Case of Powassan Virus in Dutchess
Tick bite prevention strategies help reduce risk of tick-borne diseases
The Dutchess County Department of Behavioral & Community Health (DBCH) reminds everyone of the continued importance of tick bite prevention as primary protection from tick-borne disease. This reminder comes as the Department confirms a case of Powassan virus, a rare but potentially serious tick-borne disease, in a Dutchess County resident. The individual contracted the virus in the late spring, and is currently recovering at home.
“Although risk of contracting any tick-borne disease peaks in June and July, ticks may be active in Dutchess County throughout the year if temperatures are above freezing,” said Anil K. Vaidian, MD, MPH, DBCH Commissioner. “Residents should remain diligent about tick bite prevention practices as they enjoy outdoor activities in these waning weeks of summer.”
Powassan virus can cause symptoms ranging from a mild flu-like illness to life-threatening neurologic disease. While Powassan virus is a known risk from tick bites, it is a much rarer disease than more commonly diagnosed tick-borne infections like Lyme disease, anaplasmosis and babesiosis. Since 2007, there have been a total of 30 cases of Powassan in New York State. Dutchess County has had a total of 7 cases, with the first recorded in 2009.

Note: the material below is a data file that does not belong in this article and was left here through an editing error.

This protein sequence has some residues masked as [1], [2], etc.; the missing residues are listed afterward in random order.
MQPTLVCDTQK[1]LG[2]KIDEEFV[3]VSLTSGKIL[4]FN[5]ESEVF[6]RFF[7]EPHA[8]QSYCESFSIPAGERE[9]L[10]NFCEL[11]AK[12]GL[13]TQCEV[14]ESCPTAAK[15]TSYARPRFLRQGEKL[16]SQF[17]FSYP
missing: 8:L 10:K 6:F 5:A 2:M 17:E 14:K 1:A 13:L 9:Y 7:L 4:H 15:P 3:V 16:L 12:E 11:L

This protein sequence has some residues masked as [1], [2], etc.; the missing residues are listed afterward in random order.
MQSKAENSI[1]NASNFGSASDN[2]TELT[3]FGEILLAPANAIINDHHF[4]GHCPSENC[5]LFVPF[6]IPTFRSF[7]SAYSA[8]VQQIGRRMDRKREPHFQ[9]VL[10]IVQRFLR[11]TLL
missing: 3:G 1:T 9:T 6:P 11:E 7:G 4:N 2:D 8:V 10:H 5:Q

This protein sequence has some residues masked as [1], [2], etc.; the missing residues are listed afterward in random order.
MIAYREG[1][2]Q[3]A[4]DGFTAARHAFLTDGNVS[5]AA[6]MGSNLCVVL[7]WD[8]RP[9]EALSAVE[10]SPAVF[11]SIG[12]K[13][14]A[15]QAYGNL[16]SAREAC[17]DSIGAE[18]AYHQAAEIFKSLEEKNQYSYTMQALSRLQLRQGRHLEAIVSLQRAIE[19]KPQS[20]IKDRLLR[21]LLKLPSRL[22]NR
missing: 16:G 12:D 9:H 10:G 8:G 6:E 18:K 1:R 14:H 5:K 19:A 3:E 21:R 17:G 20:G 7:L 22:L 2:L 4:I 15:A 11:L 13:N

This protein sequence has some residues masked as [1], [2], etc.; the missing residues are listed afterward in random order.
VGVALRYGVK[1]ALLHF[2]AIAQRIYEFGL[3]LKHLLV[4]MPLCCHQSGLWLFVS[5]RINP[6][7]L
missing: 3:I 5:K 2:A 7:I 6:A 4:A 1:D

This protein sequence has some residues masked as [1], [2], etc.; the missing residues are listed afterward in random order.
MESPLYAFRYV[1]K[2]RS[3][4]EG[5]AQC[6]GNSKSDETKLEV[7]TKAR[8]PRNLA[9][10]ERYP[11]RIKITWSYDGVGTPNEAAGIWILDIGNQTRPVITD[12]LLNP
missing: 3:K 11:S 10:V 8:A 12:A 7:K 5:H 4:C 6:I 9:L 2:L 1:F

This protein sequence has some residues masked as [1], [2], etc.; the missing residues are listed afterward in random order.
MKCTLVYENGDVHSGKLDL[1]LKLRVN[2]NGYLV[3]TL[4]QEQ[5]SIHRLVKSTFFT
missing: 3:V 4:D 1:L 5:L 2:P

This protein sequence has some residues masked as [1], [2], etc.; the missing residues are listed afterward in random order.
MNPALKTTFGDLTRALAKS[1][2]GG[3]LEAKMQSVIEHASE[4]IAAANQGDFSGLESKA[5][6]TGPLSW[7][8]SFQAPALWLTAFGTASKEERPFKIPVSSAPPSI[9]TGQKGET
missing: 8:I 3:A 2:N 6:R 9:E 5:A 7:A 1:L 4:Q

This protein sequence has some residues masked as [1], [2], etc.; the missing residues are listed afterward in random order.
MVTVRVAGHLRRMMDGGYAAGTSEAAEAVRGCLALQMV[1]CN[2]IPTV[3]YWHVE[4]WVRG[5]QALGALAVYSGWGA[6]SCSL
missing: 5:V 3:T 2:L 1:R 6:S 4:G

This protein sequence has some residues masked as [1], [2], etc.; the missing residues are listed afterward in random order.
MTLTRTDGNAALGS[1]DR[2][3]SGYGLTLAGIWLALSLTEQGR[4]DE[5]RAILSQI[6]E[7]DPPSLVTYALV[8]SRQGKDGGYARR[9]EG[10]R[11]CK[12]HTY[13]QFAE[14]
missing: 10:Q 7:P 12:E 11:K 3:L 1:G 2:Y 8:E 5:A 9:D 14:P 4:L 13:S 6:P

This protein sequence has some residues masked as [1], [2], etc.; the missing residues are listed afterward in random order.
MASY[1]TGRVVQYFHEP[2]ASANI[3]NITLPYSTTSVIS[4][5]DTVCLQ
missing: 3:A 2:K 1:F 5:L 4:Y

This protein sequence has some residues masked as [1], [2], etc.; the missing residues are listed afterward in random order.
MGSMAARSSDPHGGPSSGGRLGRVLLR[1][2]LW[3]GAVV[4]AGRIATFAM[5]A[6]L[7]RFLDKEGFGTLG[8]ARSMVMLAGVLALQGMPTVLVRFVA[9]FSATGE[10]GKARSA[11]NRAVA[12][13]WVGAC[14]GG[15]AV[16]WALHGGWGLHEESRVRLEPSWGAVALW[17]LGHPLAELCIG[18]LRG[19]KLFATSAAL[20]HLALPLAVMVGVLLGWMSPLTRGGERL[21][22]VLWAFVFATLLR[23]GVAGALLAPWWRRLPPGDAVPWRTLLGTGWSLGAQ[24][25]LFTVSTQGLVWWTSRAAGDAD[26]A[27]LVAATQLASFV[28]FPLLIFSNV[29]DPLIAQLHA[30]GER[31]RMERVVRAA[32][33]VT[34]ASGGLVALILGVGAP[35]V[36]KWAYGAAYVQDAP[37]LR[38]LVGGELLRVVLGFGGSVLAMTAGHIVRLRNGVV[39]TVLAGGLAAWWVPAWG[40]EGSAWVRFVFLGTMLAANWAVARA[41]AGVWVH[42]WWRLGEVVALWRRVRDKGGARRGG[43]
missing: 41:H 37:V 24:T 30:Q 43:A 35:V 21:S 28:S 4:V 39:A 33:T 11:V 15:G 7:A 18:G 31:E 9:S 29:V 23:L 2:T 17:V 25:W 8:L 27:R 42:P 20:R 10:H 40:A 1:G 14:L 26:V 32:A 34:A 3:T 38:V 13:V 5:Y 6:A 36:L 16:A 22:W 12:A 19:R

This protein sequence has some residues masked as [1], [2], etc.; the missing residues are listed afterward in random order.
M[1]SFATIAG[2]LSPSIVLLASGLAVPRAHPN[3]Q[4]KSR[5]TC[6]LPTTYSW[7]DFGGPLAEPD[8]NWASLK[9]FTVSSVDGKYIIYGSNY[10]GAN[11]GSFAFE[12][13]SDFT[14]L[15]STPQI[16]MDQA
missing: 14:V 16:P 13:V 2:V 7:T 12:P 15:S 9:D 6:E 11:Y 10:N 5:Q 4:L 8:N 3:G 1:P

Best practices to prevent tick bites include:
- Walking in the center of clear, well-traveled trails and avoiding walking through dense woods or brush.
- Wearing light-colored clothing so ticks can be easily spotted; closed-toe shoes; long pants tucked into socks; and long-sleeved shirts as a barrier between your skin and ticks in the environment.
- Wearing clothing treated with permethrin to repel and kill ticks.
- Using EPA-registered insect repellents containing the active ingredient DEET, Picaridin or IR3535.
“Frequent full-body tick checks and prompt removal of any attached ticks remain a crucial element in preventing transmission of tick-borne disease,” said Vaidian. “We do need to be mindful that Powassan virus has been shown to have the capacity for transmission with short periods of tick attachment. So to prevent this disease, it is important for residents to check for ticks throughout the day and as soon as possible when returning inside.”
More information about ticks and tick-borne disease prevention, including recently added video resources, can be found at DutchessNY.gov/Ticks